- The Washington Times - Wednesday, May 30, 2001

BUDAPEST — The United States persuaded NATO foreign ministers at a one-day meeting yesterday to drop from their closing communique all references to the Anti-Ballistic Missile Treaty, marking a major reversal by Americas European allies.
At the same meeting a year ago, the ministers described the treaty, which stands in the way of U.S. plans for a missile defense system, as "a cornerstone of strategic stability."
Despite the backdown, strong opposition to the missile defense system continued behind closed doors as some NATO members, each of whom has a veto on NATO decisions, sought to stymie the vastly more powerful United States.
"I am pleased that the acronym [ABM] didnt warrant attention this time," Secretary of State Colin Powell said after the meeting. "Theres a recognition that there is a threat out there."
NATO Secretary-General George Robertson said support for the ABM was dropped, in part, because last year "there was a different American administration."
A senior U.S. official said that dropping support for the ABM Treaty in the NATO communique "is a sign the alliance is working to adapt … to our new thinking."
The Clinton administration had supported a more modest missile defense system and had tried to win approval for it from Russia, the only other party to the ABM Treaty besides the United States.
President Bush, however, has said the treaty is outmoded and needs to be scrapped, though he has not said he will do so unilaterally.
The ABM Treaty prevents either Russia or the United States from building anti-missile defenses that would be effective enough to make either country believe it could attack the other country and survive a reprisal.
The Bush administration says that approach is outdated and that missile defense is needed in the face of the growing threat of a missile attack by a rogue nation.
The United States is now offering to protect NATO allies with the shield and is reportedly ready to offer to share the technology with Russia in an effort to overcome its strong opposition.
French Foreign Minister Hubert Vedrine told reporters yesterday that he was pleased that the Bush administration was consulting with allies on missile defense. He appeared to indicate it would be a long and drawn-out process that could delay any NATO decision.
He also said that defense against rogue attacks is provided by nuclear deterrence — the promise of being blasted in return.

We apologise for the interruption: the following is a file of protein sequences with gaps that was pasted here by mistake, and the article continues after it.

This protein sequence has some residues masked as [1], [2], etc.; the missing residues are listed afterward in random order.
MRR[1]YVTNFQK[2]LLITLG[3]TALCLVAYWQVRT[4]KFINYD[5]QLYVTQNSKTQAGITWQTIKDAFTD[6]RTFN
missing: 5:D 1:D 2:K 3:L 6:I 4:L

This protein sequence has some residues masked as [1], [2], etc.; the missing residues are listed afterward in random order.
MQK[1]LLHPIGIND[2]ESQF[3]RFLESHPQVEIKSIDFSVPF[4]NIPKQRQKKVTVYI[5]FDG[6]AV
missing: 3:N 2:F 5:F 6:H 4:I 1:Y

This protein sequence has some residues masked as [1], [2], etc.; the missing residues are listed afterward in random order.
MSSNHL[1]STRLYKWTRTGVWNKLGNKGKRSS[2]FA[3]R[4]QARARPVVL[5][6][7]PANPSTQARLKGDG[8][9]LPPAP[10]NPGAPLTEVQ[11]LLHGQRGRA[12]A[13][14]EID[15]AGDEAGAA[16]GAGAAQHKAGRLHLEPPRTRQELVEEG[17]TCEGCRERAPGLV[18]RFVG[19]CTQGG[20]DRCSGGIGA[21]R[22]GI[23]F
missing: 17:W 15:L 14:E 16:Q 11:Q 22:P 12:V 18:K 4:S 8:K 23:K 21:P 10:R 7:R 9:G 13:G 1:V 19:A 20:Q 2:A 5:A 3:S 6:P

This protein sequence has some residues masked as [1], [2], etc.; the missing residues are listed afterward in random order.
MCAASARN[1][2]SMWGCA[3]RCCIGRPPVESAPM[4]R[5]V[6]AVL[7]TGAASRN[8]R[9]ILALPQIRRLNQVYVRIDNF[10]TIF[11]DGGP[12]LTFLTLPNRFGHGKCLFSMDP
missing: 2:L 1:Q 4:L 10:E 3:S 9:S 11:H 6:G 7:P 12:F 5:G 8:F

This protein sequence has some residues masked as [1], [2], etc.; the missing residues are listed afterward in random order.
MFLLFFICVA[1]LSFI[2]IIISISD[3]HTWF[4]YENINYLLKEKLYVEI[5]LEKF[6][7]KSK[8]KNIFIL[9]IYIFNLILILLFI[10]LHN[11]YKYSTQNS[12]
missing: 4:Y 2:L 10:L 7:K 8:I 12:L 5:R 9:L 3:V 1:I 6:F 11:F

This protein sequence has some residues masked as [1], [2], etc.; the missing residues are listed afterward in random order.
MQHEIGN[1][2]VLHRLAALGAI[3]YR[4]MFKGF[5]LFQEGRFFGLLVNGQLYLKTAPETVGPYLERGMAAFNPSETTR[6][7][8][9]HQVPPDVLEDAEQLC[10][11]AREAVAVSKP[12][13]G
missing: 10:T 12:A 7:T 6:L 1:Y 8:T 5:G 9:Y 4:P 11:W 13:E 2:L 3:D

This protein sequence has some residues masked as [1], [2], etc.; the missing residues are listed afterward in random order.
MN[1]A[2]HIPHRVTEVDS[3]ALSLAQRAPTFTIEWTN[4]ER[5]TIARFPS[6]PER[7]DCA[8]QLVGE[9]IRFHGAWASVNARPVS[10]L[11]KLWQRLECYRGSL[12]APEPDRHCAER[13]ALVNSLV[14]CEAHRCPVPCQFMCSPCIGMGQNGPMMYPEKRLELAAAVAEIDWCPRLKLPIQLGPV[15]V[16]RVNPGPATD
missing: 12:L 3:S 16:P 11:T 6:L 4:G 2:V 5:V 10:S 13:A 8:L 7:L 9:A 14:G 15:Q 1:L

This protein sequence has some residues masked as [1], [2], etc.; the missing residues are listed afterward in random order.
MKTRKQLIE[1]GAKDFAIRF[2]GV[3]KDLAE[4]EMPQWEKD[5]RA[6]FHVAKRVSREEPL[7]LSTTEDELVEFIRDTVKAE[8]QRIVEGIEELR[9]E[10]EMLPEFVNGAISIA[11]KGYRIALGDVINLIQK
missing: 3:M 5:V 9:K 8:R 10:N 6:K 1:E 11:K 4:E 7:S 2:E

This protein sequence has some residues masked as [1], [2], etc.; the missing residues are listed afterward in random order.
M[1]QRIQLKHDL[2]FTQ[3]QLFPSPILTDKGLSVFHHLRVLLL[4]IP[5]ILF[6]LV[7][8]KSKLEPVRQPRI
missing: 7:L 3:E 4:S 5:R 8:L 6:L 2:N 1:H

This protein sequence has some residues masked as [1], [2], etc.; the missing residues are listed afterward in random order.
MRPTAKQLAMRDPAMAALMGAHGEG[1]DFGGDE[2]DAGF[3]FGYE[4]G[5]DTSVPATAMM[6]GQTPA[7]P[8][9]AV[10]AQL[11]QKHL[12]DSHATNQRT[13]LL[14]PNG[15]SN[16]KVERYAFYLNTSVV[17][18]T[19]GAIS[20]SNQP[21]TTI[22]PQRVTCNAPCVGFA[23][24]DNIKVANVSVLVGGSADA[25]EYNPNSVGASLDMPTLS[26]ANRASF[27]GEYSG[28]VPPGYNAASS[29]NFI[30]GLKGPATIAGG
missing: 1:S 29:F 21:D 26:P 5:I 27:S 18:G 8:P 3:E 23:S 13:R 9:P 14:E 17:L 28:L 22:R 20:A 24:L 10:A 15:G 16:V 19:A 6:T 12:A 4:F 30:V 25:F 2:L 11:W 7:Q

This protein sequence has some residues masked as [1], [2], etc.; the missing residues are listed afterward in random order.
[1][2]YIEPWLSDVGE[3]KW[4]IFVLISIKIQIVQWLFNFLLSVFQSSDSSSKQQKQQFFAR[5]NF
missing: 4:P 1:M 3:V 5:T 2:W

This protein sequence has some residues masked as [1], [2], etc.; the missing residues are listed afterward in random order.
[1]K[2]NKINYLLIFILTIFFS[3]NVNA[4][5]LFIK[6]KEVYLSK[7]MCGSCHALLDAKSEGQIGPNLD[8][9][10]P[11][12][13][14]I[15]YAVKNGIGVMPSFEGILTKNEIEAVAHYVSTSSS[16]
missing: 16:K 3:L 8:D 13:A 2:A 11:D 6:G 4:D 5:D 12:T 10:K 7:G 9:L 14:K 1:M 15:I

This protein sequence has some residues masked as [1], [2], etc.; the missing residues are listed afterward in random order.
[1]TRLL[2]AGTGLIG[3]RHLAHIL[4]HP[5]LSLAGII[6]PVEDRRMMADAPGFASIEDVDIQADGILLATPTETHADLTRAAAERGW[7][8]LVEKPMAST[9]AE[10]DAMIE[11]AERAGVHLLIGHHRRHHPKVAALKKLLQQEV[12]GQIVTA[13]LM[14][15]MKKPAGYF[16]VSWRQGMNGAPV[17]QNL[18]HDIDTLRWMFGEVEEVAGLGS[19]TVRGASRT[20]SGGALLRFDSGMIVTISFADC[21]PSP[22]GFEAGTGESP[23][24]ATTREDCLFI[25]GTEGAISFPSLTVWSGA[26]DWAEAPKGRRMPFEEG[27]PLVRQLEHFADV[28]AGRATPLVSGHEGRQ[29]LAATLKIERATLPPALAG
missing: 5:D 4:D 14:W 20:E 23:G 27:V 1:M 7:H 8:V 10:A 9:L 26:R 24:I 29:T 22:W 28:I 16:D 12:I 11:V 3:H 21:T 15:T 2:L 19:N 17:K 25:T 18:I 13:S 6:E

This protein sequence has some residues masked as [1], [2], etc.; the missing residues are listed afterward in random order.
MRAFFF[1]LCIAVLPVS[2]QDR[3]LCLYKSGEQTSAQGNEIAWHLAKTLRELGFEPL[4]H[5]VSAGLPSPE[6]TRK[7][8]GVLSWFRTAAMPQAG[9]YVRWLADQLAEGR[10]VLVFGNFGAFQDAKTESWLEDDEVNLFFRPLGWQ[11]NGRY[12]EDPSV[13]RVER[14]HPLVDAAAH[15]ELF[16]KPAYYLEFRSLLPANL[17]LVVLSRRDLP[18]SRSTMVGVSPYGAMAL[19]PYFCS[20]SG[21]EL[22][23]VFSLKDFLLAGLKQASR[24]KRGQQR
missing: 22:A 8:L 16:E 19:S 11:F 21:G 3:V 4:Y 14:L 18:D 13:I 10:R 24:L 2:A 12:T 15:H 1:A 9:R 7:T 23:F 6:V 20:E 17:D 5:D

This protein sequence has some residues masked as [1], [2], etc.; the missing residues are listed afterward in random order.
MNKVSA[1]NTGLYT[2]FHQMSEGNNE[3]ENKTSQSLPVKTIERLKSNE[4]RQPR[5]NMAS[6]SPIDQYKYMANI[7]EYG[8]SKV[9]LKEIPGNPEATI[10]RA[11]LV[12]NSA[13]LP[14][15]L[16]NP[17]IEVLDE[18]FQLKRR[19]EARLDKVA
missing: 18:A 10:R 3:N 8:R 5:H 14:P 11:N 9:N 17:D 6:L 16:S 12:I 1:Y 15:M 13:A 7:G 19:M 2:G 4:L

He said multilateral agreements on arms control were important for allied security, a view distinctly at odds with the Bush administrations skepticism about such treaties and accords.
Mr. Powell told reporters that no plan was presented at the foreign ministers summit yesterday but that the United States was consulting with allies on missile defense and on various ways to protect America and its allies.
"I made clear to my colleagues this morning that President Bush sees this in terms of an overall strategic framework, dealing with offensive weapons, missile defense, proliferation, nonproliferation, counter proliferation, cooperative arrangements and agreements — a whole range of issues," Mr. Powell said.
"We really want to hear back from our allies," he added. "At the same time, I made clear to them that we know we have to move forward… . It will take us time to persuade everybody."
Sources who attended the meeting said some participants had questioned whether any rogue state currently had the ability to launch an attack with weapons of mass destruction on the United States or Europe.
Mr. Powell said this is a moot argument and the United States had to prepare for the threat immediately. "If you want to have the systems that can deal with such threats, you dont wait till its pointed at your heart," he said.
Besides dropping mention of the ABM Treaty from the annual communique, the document watered down significantly NATO backing for the Comprehensive Nuclear Test Ban Treaty (CTBT), which the Bush administration and the Republican Party have opposed.
Last year, NATO said its members "remain committed to an early entry into force" of the CTBT, which requires that the United States and other states ratify the treaty.
But this year, given the strong Bush administration opposition to ratifying the treaty, NATO said only, "We urge all states to maintain existing moratoria on nuclear testing."
The Clinton administration signed the CTBT in an effort to win a worldwide ban on nuclear tests and introduced a voluntary moratorium on testing, which the Bush administration has left in place. However, the treaty was defeated in the Senate in 1999 amid strong concerns over the ability to verify compliance.
The year before, India and Pakistan set off nuclear blasts, adding their names to the nuclear powers list of the United States, Russia, China, Britain and France. Israel is widely believed to also possess nuclear weapons.
The communique allowed for minor reductions in U.S. and other allied troop strength in Bosnia-Herzegovina, as Mr. Powell had forecast Monday.
"It is not advisable at this time to consider major restructuring or reduction of [the NATO-led Stabilization Force in Bosnia] … but a moderate reduction in overall troop levels could be undertaken" the communique said.
A formal decision on Bosnia troop cuts will be made at a NATO defense ministers meeting in Brussels June 7 and 8.


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